As the 2015 target date looms for UN member countries to achieve the eight Millennium Development Goals – which range from providing universal primary education to combatting HIV/AIDS and other diseases – the UN Millennium Development Goals Report 2014 reveals what targets have been met, what areas are lacking and, with a final push, what goals are still in reach.
By Annika Burgess
Described by UN Secretary-General Ban Ki-Moon, who launched the Report in New York this month, as ‘a pledge to uphold the principles of human dignity, equality and equity, and free the world from extreme poverty’, since their establishment in 2000, the MDGs have led to considerable advancements – for instance, 90% of children in developing regions are now attending primary school.
However, when shining the spotlight on most recent developments, the 2014 Report states: “Despite impressive strides forward at the start of the decade, progress in reducing the number of children out of school has slackened considerably.”
In sub-Saharan Africa, in particular, the Report attributes the slowdown to ongoing conflicts and population growth. It also says that a decrease in aid to some of Africa’s poorest countries – a 5.6% decline in 2013 – is also taking its toll.
Between 2000 and 2012, the primary net enrolment rate in sub-Saharan Africa rose from 60 to 78%; however, compared to 2000, in 2012 there were 35% more children to put in school.
The Report says that the armed conflicts and numerous other emergencies experienced by some countries in the region have kept children out of school. Hence, although the number of children enrolled in primary education more than doubled between 1990 and 2012, from 62 million to 149 million, there were still 33 million children of primary school age who were not in school, of which 56% were girls.
Aida Opoku-Mensah, Special Advisor for the Post 2015 Development Agenda of the Economic Commission for Africa (ECA), described these results as ‘staggering’, saying that it illustrates why countries need to urgently step up girls’ education in the interest of national development.
“Countries need to realise that without education girls cannot reach their full potential, which in turn severely affects the economic and human development of countries. Apart from economic prosperity, some of the added value of educating girls is linked to lower infant and maternal mortality rates, health diseases and increased family planning measures.”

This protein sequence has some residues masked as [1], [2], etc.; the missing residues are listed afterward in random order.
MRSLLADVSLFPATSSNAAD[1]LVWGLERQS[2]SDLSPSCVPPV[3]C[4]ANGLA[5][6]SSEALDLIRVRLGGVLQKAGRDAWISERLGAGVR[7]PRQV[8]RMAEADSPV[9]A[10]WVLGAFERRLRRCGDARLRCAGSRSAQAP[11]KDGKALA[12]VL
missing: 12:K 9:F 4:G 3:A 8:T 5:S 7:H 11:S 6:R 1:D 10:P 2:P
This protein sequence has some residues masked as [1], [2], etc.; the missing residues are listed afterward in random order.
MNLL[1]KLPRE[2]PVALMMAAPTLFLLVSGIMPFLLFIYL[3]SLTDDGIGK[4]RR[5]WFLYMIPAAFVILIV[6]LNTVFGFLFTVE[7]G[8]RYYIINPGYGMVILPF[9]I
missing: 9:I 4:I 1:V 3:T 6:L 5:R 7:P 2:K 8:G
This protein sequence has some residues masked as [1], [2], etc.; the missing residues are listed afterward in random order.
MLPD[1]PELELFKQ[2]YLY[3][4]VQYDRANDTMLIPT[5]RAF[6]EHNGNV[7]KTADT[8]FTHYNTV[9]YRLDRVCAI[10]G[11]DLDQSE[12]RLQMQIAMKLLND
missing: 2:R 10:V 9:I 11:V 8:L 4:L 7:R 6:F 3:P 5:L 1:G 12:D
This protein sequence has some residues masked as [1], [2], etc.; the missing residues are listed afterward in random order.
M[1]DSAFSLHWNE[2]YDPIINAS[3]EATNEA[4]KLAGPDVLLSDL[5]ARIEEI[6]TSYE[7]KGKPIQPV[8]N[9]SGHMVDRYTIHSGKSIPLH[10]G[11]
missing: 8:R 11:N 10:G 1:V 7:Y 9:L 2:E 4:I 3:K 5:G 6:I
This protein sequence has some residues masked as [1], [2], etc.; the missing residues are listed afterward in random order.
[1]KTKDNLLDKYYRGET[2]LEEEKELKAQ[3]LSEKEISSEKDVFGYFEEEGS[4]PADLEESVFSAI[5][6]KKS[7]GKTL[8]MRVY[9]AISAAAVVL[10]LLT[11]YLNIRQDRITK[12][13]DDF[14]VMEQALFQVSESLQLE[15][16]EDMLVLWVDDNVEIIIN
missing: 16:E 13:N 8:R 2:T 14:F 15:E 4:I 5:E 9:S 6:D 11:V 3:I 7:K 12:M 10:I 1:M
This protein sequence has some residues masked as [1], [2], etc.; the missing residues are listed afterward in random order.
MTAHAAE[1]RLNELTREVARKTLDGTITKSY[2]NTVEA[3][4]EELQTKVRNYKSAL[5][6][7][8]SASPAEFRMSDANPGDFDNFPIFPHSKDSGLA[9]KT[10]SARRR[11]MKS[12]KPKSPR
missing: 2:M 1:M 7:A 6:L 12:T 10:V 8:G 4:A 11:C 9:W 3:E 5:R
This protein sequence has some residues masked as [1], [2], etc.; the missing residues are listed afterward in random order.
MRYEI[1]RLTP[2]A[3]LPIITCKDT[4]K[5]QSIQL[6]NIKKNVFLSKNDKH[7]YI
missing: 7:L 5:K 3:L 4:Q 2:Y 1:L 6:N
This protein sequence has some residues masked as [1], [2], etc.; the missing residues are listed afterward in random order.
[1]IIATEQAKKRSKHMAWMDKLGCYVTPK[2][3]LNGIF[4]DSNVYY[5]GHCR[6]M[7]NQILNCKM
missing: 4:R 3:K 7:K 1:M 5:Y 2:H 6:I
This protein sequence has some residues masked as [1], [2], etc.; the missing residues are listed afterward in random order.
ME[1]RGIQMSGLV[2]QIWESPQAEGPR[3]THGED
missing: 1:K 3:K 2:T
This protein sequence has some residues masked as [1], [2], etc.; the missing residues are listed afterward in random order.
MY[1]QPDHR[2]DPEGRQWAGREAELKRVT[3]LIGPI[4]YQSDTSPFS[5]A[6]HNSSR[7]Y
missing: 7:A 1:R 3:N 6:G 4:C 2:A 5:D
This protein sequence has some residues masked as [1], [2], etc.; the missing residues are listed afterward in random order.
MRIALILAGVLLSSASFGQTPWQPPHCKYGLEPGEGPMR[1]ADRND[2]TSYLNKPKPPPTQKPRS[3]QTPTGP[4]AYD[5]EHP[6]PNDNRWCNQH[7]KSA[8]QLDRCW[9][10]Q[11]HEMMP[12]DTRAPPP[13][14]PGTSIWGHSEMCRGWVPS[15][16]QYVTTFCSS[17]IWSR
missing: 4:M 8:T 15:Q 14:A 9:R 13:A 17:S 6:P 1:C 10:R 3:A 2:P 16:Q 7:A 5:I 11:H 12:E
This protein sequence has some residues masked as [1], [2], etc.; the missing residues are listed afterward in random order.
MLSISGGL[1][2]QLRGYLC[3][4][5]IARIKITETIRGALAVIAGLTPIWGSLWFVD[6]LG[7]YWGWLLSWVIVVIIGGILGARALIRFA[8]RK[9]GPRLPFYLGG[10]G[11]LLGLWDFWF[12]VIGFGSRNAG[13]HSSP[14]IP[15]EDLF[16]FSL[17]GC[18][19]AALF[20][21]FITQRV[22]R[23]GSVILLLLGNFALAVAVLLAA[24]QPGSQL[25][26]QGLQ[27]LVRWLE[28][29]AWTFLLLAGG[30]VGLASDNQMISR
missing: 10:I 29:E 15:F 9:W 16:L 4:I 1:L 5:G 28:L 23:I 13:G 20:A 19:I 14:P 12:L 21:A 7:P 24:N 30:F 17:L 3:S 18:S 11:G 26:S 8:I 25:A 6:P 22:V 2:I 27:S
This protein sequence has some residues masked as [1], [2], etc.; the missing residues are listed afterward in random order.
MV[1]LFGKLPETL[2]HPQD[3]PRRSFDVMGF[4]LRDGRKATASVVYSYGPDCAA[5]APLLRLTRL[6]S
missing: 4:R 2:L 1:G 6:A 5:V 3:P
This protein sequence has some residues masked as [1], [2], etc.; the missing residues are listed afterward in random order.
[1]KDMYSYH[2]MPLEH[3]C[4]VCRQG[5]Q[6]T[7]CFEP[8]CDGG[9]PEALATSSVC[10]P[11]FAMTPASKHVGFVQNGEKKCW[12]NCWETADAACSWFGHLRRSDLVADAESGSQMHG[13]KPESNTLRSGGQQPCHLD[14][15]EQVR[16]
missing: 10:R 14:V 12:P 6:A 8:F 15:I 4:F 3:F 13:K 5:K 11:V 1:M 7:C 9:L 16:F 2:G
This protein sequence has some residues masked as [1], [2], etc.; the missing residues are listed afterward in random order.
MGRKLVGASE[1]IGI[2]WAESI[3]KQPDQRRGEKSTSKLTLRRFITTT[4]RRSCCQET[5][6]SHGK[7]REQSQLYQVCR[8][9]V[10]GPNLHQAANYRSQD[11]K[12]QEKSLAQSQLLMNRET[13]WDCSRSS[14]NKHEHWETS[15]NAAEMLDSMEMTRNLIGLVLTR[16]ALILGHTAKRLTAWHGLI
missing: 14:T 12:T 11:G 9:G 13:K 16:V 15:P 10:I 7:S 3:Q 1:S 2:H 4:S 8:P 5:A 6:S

The Report also highlights, however, the overall progress that has been made to increase the number of girls attending primary school. From 1991 to 2012 in sub-Saharan Africa the net primary enrolment rate rose from 48% to 75%.
“The under-representation of girls in school enrolment and attendance in many parts of the developing world and in Africa – despite a significant increase – can be attributed to poverty, due mainly to limited funds of families and cultural practices and beliefs,” Ms Opoku-Mensah says.
“Public policy in ensuring a sustained and meaningful girls’ education has to address the aforementioned challenges. Therefore poverty reduction strategies and education on eradicating harmful cultural practices can go a long way in addressing the education of the girl child in Africa, alongside a strong focus on ensuring gender equality in society and in the economy!”
In the North Africa region, the primary education enrolment rate reached 99% in 2012, compared to 80% in 1990. The region is also moving towards closer gender parity in literacy rates. The Report stated that female literacy rates rose 29% from 1990 to 2011 compared to 16% for young men over the same period. The overall youth literacy rates in the region have increased from 67% in 1990 to 89% in 2011.
Sub-Saharan Africa is showing improved gender equality in other areas. Women are gaining more influence in politics – seats held by women in single or lower houses of national parliament increased from 13% in 2000 to 23% in 2014, which is the second-highest rate amongst developing regions. Women are also gaining more access to paid jobs outside the agricultural sector. In 1990 the percentage of women working in non-agricultural sectors was 23%; this rose to 33% in 2012.
Frustration over data
There have been concerns raised over ‘out-of-date’ data throughout the 2014 report. In some cases results are taken from 2013, while others date back to four years ago. Despite considerable advancements in recent years, the Report says reliable statistics for monitoring development remain inadequate in many countries. The authors ensure, however, that the statistics provided in the Report still show the general direction the figures are moving in from year to year and should not hamper progress towards meeting the goals.
As well as relying on Member States submitting progress reports, the annual MGD report is compiled using statistics from agencies including UUNICEF and the World Bank.
“After 2015, efforts to achieve a world of prosperity, equity, freedom, dignity and peace will continue unabated,” the UN states on its website.
Member States have renewed their commitment to meet MDG targets and will be holding a Heads of State and Government Summit in September 2015 to adopt a new set of goals for the post-2015 development agenda.
Photo source: UNESCO Africa